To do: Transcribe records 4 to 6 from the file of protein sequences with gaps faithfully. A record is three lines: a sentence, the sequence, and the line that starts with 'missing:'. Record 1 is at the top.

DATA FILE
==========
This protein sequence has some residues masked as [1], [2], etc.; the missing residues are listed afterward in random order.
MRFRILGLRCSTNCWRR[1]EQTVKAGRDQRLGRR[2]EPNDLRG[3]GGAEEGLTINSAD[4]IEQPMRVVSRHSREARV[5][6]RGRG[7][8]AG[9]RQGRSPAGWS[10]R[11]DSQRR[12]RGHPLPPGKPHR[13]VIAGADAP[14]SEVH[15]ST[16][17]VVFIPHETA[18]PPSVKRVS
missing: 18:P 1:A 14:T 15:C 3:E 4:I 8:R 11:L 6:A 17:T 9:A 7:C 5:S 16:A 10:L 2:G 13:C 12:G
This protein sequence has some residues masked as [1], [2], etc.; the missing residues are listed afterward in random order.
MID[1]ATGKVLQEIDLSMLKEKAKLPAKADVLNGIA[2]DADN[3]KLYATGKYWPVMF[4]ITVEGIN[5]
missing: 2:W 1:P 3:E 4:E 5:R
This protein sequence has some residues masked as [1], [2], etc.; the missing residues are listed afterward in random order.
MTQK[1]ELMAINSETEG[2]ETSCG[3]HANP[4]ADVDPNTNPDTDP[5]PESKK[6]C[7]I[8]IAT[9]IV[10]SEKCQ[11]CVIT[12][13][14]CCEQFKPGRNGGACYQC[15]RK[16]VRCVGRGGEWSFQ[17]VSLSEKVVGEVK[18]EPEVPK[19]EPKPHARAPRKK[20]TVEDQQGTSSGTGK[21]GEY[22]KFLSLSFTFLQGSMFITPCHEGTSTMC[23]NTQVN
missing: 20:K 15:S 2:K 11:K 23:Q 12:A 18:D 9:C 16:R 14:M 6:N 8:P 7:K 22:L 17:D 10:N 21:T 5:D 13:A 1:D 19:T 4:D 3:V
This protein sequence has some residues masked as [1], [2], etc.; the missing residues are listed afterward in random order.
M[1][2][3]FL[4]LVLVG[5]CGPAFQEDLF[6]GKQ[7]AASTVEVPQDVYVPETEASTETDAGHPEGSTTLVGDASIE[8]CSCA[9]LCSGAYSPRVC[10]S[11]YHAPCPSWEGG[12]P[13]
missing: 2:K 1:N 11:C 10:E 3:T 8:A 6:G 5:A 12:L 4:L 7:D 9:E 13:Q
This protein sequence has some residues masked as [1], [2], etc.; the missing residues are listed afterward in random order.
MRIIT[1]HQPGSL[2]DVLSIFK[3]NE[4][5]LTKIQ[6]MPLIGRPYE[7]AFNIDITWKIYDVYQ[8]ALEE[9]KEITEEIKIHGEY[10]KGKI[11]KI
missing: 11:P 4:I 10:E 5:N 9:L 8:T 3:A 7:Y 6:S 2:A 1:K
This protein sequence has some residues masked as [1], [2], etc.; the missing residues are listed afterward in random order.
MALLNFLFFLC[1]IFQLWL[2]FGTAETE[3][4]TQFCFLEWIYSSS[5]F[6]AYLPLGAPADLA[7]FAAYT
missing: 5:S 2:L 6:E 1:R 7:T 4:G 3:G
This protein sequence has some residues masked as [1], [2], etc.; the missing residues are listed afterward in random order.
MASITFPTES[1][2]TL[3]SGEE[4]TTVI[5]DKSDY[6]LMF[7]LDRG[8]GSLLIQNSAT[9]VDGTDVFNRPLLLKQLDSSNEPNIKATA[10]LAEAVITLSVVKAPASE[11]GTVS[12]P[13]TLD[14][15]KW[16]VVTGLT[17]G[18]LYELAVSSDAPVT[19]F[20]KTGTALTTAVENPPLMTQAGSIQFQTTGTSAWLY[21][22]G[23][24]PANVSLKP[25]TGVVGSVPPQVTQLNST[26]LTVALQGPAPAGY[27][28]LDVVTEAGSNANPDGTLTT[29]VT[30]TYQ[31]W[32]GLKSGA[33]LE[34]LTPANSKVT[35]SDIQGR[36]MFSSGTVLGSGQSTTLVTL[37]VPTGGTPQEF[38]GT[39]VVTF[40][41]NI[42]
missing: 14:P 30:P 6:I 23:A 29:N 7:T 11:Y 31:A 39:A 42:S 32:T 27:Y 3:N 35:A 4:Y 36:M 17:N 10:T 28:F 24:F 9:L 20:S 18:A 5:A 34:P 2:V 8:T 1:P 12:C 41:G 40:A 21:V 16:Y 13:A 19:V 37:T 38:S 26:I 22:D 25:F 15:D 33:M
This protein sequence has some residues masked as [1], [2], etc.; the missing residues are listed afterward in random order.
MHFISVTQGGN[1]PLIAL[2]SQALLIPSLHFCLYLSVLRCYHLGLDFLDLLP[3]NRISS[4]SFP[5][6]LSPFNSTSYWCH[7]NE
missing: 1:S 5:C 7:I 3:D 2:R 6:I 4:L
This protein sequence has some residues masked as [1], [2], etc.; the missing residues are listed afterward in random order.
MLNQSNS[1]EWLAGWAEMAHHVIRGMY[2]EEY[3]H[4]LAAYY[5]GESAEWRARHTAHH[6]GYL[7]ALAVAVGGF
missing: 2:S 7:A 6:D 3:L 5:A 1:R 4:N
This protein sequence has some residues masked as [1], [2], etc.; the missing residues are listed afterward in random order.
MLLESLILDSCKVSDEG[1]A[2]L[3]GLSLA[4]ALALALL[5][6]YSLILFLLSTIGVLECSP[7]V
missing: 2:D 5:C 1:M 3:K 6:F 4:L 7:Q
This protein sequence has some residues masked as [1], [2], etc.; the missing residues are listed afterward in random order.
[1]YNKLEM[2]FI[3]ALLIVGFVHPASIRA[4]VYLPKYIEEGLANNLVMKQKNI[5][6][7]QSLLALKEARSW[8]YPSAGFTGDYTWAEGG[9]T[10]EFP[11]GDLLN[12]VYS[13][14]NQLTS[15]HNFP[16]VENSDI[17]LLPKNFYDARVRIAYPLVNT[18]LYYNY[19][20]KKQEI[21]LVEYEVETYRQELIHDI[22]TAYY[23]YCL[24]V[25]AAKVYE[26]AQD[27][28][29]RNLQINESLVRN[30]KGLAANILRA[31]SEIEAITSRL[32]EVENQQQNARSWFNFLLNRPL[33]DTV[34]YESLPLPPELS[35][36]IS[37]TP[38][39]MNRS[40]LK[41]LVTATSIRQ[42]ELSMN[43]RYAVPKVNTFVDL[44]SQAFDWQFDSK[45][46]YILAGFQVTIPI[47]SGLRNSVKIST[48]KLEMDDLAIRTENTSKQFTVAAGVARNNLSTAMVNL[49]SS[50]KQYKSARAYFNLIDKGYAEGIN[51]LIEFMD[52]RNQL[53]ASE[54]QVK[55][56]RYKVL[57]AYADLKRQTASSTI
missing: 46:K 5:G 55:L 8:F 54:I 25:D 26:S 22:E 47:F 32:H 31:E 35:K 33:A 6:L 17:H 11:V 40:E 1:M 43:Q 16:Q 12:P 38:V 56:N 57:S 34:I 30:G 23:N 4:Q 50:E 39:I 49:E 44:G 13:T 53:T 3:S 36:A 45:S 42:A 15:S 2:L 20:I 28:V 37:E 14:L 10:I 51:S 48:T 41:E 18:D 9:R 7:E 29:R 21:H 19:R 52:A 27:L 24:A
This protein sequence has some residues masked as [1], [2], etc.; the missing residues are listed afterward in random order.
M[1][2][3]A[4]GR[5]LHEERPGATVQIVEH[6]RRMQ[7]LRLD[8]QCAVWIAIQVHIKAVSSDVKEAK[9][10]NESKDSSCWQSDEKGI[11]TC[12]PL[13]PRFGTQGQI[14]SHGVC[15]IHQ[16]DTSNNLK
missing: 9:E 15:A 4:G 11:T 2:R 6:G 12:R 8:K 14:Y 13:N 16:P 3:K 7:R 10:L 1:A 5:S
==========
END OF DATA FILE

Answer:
This protein sequence has some residues masked as [1], [2], etc.; the missing residues are listed afterward in random order.
M[1][2][3]FL[4]LVLVG[5]CGPAFQEDLF[6]GKQ[7]AASTVEVPQDVYVPETEASTETDAGHPEGSTTLVGDASIE[8]CSCA[9]LCSGAYSPRVC[10]S[11]YHAPCPSWEGG[12]P[13]
missing: 2:K 1:N 11:C 10:E 3:T 8:A 6:G 5:A 12:L 4:L 7:D 9:E 13:Q
This protein sequence has some residues masked as [1], [2], etc.; the missing residues are listed afterward in random order.
MRIIT[1]HQPGSL[2]DVLSIFK[3]NE[4][5]LTKIQ[6]MPLIGRPYE[7]AFNIDITWKIYDVYQ[8]ALEE[9]KEITEEIKIHGEY[10]KGKI[11]KI
missing: 11:P 4:I 10:E 5:N 9:L 8:T 3:A 7:Y 6:S 2:A 1:K
This protein sequence has some residues masked as [1], [2], etc.; the missing residues are listed afterward in random order.
MALLNFLFFLC[1]IFQLWL[2]FGTAETE[3][4]TQFCFLEWIYSSS[5]F[6]AYLPLGAPADLA[7]FAAYT
missing: 5:S 2:L 6:E 1:R 7:T 4:G 3:G